Peggi was supposed to take her mom to the doctor this afternoon but we had to cancel that for the World Cup match. We scurried down to our neighbors house to watch the Spain play Germany. We had seen Germany play four times this tournament and we were convinced they were going to go the whole way but it was impossible for us to route against Spain and we were thrilled to see them win 1-0. It really is tough getting work done during the Copa Mundial.
Spanish people know how to eat, not just what to eat. They kind of excel in both. Some restaurants around here offer what they call tapas but they aren’t. The proportions are way too large. You like that much of one thing, order the dish three times, ya slob!
Tapas in Spain are served over a counter and you eat them at the counter, often while standing. The plates are small like saucers and the silverware is even small sometimes. Maybe the fork only has three prongs or two. If you’re having a beer, a small plate of olives is often served on-the-house and sometimes the person behind the counter may even slide you a complimentary tapa. These small servings take the edge off before dinner and sometimes that is all you need.
We had a small tapas party on Sunday with our friends, Alice and Julio. They brought some, we made one in advance and then made a few while we talked. We ordered Padron Peppers from La Tienda and followed a YouTube chef”s instructions. Although they are a Galician dish we had these for the first time while in Madrid. The place was more cafeteria than bar, brightly lit by fluorescents and was somewhere near Plaza Santa Ana. It was late and we stumbled on it. It looked like it had been there for a century but we could not find it when we returned a few years later. They were sensational.
We watched a documentary on The Crips and The Bloods last night. Forest Whitaker narrated and the funniest part was when they showed how much starch the gangbangers put on there jeans. “Enough to make ’em stand up in the corner with nobody in them.”
I was raised Catholic and like they say,”Once a Catholic, always a Catholic”. I can’t help that. And I love Spain. I love the food, the scenery, the Golden Age of Spanish art. I cheer for Spain in the Copa Del Mundo. I even like the pageantry of bullfighting.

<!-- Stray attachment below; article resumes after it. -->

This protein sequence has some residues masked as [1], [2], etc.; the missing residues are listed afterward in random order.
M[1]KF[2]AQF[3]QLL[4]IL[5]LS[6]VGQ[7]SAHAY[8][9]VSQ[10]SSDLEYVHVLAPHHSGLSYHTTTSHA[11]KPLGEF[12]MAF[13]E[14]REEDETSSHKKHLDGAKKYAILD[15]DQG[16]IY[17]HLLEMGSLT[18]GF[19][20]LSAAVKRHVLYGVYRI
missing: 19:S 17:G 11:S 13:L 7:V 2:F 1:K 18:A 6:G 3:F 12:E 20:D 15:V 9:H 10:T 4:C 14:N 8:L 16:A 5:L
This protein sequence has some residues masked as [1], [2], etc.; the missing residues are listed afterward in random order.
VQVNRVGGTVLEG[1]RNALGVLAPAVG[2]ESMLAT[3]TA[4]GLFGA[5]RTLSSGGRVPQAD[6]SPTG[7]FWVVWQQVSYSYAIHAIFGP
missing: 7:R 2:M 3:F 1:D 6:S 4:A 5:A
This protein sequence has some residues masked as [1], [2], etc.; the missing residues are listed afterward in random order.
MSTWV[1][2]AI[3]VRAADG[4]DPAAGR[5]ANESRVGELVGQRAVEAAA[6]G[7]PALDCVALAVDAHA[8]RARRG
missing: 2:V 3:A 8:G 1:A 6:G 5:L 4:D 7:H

So we watched part of PBS’s “Secret Files of the Inquisition” last night and they were profiling Jacque Fournier who left detailed records of his efforts to purify the Pyrenees. He was a bishop in the early 1300’s in what is now part of France and he was determined to eliminate the Cathars who believed the material world was evil and consequently could not accept Jesus in human form. This documentary depicted the Cathars as about as dangerous as aging hippies. Fournier was rewarded for his efforts by being anointed Pope Benedict XII and the Vatican kept his records secret for 700 years. Of course Ferdinand and Isabel (los Reyes Católicos) finished the job in Columbus’ day and Spain was left with very few Jews or Muslims.
I was falling asleep when they talked about Fournier as Pope so I googled his name this morning and found this entry in the “Catholic Encyclopedia“.
“His natural obesity, too, stimulated caricature and undeserved criticism. But history offers a vindication and testifies that, though he failed to cope successfully with the political difficulties to which he fell heir, his piety, virtue, and pacific spirit, his justice, rectitude, and firmness in ruling, his zeal for doctrinal and moral reform, and his integrity of character were above reproach.”
This is probably similar to how history will rewrite Bush’s legacy.